Disgusted. Distressed. Dismayed. Can you believe, they’re talking about Downton Abbey, by jove?
That cosy, comforting, carpet slippers and dressing gown of a series has got viewers’ bloomers in a twist.
They had their genteel Sunday evening quite rudely interrupted. A stranger, name of Harsh Reality, strode into their living rooms, unannounced. Without so much as a tap on the door, let alone waiting to be ushered in by the maid. It was enough to make you choke on your pikelets; popular character housemaid Anna Bates, wife of Mr Bates, his Lordship’s valet, was beaten and brutally raped by a house guest’s manservant whose previously flirtacious manner she had naively put down to “just being nice”.
Nearly 100 outraged viewers complained to TV watchdog Ofcom. Some accused the show of using rape as entertainment, a ‘morally reprehensible’ way of spicing up the show. The words ‘gratuitous’ and ‘obscene’ are being bandied about.
Are these shocked viewers relatives of Mary Whitehouse? Or are their lives so sheltered they are oblivious to the vicious attacks women are just as likely to suffer today as last century, when they were second-class citizens?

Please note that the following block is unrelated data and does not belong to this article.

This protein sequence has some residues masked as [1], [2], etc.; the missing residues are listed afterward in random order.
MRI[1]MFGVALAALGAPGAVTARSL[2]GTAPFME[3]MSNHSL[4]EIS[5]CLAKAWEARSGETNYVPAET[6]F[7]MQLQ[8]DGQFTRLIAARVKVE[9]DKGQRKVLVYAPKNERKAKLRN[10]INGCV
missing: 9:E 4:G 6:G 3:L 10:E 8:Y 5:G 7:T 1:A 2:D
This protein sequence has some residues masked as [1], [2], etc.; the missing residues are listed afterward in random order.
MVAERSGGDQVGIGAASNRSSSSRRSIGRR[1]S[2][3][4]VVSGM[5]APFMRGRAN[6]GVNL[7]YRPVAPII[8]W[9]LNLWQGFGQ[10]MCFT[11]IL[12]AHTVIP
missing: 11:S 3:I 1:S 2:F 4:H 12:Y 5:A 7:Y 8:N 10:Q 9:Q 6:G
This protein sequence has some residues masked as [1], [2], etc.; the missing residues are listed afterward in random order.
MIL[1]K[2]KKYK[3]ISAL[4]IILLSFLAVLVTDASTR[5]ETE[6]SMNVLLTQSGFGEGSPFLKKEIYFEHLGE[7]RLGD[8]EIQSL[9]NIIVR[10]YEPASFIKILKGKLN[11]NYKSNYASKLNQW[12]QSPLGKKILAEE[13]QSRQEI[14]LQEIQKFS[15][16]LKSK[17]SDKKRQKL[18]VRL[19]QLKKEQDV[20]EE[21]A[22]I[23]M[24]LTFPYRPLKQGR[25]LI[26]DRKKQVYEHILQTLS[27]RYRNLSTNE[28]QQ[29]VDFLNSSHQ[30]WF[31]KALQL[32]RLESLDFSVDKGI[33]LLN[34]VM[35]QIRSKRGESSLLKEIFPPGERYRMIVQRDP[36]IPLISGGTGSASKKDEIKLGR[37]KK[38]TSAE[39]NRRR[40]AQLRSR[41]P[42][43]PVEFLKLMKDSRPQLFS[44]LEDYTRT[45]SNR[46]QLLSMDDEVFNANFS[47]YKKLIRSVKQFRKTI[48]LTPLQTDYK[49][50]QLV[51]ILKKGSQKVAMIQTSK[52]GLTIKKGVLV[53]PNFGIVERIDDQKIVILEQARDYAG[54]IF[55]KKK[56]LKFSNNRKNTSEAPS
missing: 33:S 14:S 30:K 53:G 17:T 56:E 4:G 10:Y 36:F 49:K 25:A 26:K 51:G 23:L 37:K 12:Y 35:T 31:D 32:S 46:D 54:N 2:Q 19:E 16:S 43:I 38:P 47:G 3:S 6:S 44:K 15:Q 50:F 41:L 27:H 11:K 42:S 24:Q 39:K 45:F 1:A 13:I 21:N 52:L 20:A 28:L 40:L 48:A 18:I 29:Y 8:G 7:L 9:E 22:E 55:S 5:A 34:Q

The outraged were either watching a completely different programme to me, or their sensibilities are 1920s-delicate; only the build up to the rape, and Anna’s distress post attack, were shown.
Even rape support services are joining in. They say the warning ‘violent scenes viewers may find upsetting’ before the show aired wasn’t enough to warn real-life rape victims. I’d have thought they’d have seen the wider picture - one of the UK’s most popular series tackling the issue.
I thought it a sensitively-done reminder that, away from one’s chintz-curtained life, women are still victims of male violence and expect future episodes will focus on how keeping it a shameful secret is the worst thing Anna can do - a vital message to modern-day victims.